Tesla Model S Was World’s #1 Selling Plug-In Electric Car In December 2015

2 years ago by Mark Kane 28

World’s Top 10 Selling Plug-In Cars – December 2015 (data source: EV Sales Blog)

World’s Top 10 Selling Plug-In Cars – December 2015 (data source: EV Sales Blog)

Tesla Model S

Tesla Model S

December 2015 was the month of Tesla Model S and Mitsubishi Outlander PHEV globally, as tallied by the latest EV Sales Blog report.

It’s estimated that Model S sales nearly hit 8,300 worldwide, while Outlander PHEV surged to over 7,000. Both models differ significantly, as the Tesla is all-electric sedan, while Outlander is a plug-in hybrid SUV. We hould note, that the Outlander PHEV isn’t available in the U.S., so its sales are even more remarkable.

Both the Model S and Outlander PHEV noted strong demand in December, likely due to a few European countries changing incentives policy.

In third, with 5,500 sales, was BYD Tang – another plug-in hybrid SUV, but this time Chinese and limited to China’s market.  Interestingly, the Nissan LEAF finished barely ahead of the BMW i3. Generally speaking,  the spots on the sale chart gets tight in the 3,000s.

December was also a record month with more than 86,400 sales! That’s 134% more than the 37,000 sold in December 2014.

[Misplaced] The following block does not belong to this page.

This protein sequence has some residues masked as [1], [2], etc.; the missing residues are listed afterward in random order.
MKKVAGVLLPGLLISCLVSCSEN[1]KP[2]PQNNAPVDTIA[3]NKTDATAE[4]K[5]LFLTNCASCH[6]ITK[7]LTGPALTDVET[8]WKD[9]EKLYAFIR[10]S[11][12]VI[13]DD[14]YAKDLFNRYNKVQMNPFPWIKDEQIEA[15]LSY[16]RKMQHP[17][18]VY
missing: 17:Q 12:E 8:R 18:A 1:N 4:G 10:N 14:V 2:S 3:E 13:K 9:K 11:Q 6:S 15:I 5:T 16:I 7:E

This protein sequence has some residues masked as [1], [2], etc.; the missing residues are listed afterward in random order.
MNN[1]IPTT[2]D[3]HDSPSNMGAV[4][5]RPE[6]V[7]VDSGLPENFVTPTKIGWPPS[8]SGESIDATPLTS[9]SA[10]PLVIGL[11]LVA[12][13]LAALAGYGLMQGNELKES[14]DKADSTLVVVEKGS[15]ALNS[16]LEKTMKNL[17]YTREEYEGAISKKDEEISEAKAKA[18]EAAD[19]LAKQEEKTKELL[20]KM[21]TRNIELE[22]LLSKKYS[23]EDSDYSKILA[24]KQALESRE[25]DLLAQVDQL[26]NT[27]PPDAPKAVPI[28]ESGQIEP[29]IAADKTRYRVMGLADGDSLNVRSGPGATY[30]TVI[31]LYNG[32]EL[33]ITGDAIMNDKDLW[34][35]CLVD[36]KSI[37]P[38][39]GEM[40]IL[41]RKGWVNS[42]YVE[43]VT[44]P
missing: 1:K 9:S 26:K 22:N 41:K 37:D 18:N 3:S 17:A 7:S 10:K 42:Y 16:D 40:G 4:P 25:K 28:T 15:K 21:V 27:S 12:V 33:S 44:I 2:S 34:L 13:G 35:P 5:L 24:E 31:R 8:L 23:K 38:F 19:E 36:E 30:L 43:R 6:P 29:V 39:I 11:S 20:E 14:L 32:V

(1) – Includes Chevrolet Volt I and II, Holden Volt, Opel and Vauxhall Ampera;

World’s Top 10 Selling Plug-In Cars – January-December 2015 (data source: EV Sales Blog)

World’s Top 10 Selling Plug-In Cars – January-December 2015 (data source: EV Sales Blog)

If we compare numbers for 12 months, the Tesla Model S secured another win as the #1 selling plug-in electric car worldwide in 2015! We must just note that 51,390 is slightly different than Tesla’s 50,366 based on three confirmed quarters and the fourth quarter being estimated, as worldwide data can only be tracked by a mix of registrations reported in a country when OEM-direct data is not available, which can lead to some variances due to delays/differences in sales date recognition.

Nissan LEAF sales dropped in 2015, enabling the growing Mitsubishi Outlander PHEV to nearly take the second best spot.  We imagine that the new 30 kWh version of the LEAF will be able to sustain the model enough to hold onto the number 2 spot in 2015.  BYD now has two models – Qin and Tang in the top 10.

Finally we move to car manufacturer ranking:

World’s Top 10 Plug-In Car Manufacturers – 2015 January-December (data source: EV Sales Blog)

World’s Top 10 Plug-In Car Manufacturers – 2015 January-December (data source: EV Sales Blog)

Chinese company BYD is the largest player these days, and that won’t change in 2016 if they truly intends to double sales this year – a boast made by no other OEM.

Tesla Motors is in second place, while poor Nissan not only lost its first place position, but it fell all the way to fourth (at least according to estimations).

In total, 2015 ended with some 549,000 sold! Compared to nearly 318,000 in 2014, the market expanded by over 72%.

Source: EV Sales Blog

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28 responses to "Tesla Model S Was World’s #1 Selling Plug-In Electric Car In December 2015"